The 2022 college wrestling national championships are over … but the great...
T.J. Jaworsky – First Hodge Trophy Winner (1995)
First Hodge Trophy goes to T.J.
(Originally published March 25, 1995)
By Mike Chapman, W.I.N. Founder
When the Wrestling Institute Magazine was born on November 15, 1994, we were delighted to announce we would present a very, very special trophy at the end of the collegiate wrestling season.
We decided to name the award aftera man who exploits have been legendary for decades. Dan Hodge came out of the Oklahoma plains to win NCAA titles at 177 pounds in 1955, ‘56 and ‘57 and boost the sport’s image with his non-stop, physically-dominating style of wrestling.
Hodge once scored 22 consecutive pins and is the only wrestler to ever appear on the cover of Sports Illustrated, the nation’s premier sports publication.
The WIN staff determined the winner of the Hodge Trophy must be an athlete who competed in the same fashion as the great Sooner, a man who brought respect and dignity to the sport of wrestling through his non-stop pursuit of excellence.
We started out the season with nearly a dozen strong candidates but by the last issue there were only five left.
Startling upsets in the NCAA tournament eliminated three of the candidates: Lincoln
McIlravy and Joel Sharratt of Iowa and Kerry McCoy of Penn State.
When the dust settled, only T.J. Jaworsky of North Carolina and Les Gutches of Oregon State remained in the running.
Both are magnificent athletes. Gutches finished the season unbeaten at 33-0. He didn’t surrender a single takedown or reversal all season. His only really close match came in the semifinals of the NCAAs, where Iowa’s Ray Brinzer took him to the wire before losing 4-2.
Jaworsky closed the season 38-0. He did lose one match in overtime to Cary Kolat it the finals of the Midlands, but neither North Carolina nor the NCAA counted that match as Kolat was competing for a club (Foxcatcher) and not a college team.
En route to his third title at 134 pounds, Jaworsky didn’t have a close match all season other than with Kolat. He defeated Oregon State’s tough and talented Babak Mohammadi in the finals of the NCAAs, 13-6.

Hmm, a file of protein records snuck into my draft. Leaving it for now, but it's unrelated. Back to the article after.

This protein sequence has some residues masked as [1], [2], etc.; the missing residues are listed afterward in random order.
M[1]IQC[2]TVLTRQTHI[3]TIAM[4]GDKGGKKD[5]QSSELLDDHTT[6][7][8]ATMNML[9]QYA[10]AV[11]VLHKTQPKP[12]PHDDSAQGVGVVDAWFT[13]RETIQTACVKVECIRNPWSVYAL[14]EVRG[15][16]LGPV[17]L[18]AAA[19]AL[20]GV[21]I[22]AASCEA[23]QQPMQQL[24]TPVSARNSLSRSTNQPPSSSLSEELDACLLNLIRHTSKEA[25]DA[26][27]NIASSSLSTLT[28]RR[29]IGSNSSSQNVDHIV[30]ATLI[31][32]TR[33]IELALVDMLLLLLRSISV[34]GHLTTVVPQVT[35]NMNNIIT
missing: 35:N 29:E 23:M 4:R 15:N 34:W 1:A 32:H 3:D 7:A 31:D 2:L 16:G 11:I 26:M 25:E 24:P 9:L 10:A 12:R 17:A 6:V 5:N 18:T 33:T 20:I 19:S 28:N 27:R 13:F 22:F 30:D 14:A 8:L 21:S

In his 38 matches, all but seven of his victories came by fall, technical fall or major decision.
It’s a tough call because both Gutches and Jaworsky are worthy winners of the Hodge Trophy. In the final analysis, the determining factors were twofold: Hodge was one of the greatest pinners of all time and the W.I.N. staff wanted pinning to play a large role in the selection process.
Jaworsky scored 24 pins this season. From what we could tell, that was the highest number of pins this season and perhaps the highest number of pins for any Division I collegian in several seasons.
Secondly, a West coast coach had this to say:
“Both men are great champions on and off the mat, but I would give the edge to Jaworsky because of how hard it is to win three NCAA titles. You become a marked man. Lincoln McIlravy can tell you about that. And despite being a marked man, Jaworsky came through with flying colors.”
So, the winner of the very first Dan Hodge Trophy is T.J. Jaworsky of North Carolina.
“He’s just a tremendous individual,” said UNC coach Bill Lam. “He transferred here from Oklahoma State and has had a great attitude. He’s done everything we’ve asked of him and is very coachable. He’s been a real asset to our entire athletic program.”
Lam said Jaworsky will stay on at North Carolina as an assistant coach next year and is in the process of deciding whether or not to stay with wrestling or move into coaching full-time.
The following is a breakdown of T.J. Jaworsky’s career numbers:
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